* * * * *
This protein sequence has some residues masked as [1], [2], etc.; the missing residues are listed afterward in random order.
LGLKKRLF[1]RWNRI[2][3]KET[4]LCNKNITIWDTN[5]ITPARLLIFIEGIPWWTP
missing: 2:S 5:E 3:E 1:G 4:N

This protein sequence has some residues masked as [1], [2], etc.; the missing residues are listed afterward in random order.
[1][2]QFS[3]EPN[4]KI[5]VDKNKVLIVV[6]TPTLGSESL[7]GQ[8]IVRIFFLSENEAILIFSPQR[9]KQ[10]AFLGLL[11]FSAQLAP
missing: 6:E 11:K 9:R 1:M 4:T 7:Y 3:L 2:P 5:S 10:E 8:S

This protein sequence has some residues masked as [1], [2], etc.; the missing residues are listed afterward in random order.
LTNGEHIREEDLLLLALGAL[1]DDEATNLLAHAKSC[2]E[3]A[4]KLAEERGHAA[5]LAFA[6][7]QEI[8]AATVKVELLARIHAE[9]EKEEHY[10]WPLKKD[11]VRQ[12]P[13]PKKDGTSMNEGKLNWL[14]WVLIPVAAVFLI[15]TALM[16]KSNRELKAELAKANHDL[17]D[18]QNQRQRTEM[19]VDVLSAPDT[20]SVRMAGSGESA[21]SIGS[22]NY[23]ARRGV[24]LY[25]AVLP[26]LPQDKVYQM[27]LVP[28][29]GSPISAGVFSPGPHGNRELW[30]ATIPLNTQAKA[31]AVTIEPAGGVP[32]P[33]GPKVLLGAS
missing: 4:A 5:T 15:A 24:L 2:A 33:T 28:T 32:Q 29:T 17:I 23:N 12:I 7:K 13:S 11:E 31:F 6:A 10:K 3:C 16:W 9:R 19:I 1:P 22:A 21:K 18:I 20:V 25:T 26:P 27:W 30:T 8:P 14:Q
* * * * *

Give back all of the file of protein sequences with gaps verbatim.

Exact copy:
This protein sequence has some residues masked as [1], [2], etc.; the missing residues are listed afterward in random order.
LGLKKRLF[1]RWNRI[2][3]KET[4]LCNKNITIWDTN[5]ITPARLLIFIEGIPWWTP
missing: 2:S 5:E 3:E 1:G 4:N

This protein sequence has some residues masked as [1], [2], etc.; the missing residues are listed afterward in random order.
[1][2]QFS[3]EPN[4]KI[5]VDKNKVLIVV[6]TPTLGSESL[7]GQ[8]IVRIFFLSENEAILIFSPQR[9]KQ[10]AFLGLL[11]FSAQLAP
missing: 6:E 11:K 9:R 1:M 4:T 7:Y 3:L 2:P 5:S 10:E 8:S

This protein sequence has some residues masked as [1], [2], etc.; the missing residues are listed afterward in random order.
LTNGEHIREEDLLLLALGAL[1]DDEATNLLAHAKSC[2]E[3]A[4]KLAEERGHAA[5]LAFA[6][7]QEI[8]AATVKVELLARIHAE[9]EKEEHY[10]WPLKKD[11]VRQ[12]P[13]PKKDGTSMNEGKLNWL[14]WVLIPVAAVFLI[15]TALM[16]KSNRELKAELAKANHDL[17]D[18]QNQRQRTEM[19]VDVLSAPDT[20]SVRMAGSGESA[21]SIGS[22]NY[23]ARRGV[24]LY[25]AVLP[26]LPQDKVYQM[27]LVP[28][29]GSPISAGVFSPGPHGNRELW[30]ATIPLNTQAKA[31]AVTIEPAGGVP[32]P[33]GPKVLLGAS
missing: 4:A 5:T 15:A 24:L 2:A 33:T 28:T 32:Q 29:T 17:I 23:N 12:I 7:K 13:S 11:E 31:F 6:A 10:K 3:C 16:W 9:R 19:I 1:P 22:A 21:K 18:I 20:V 25:T 26:P 27:W 30:T 8:P 14:Q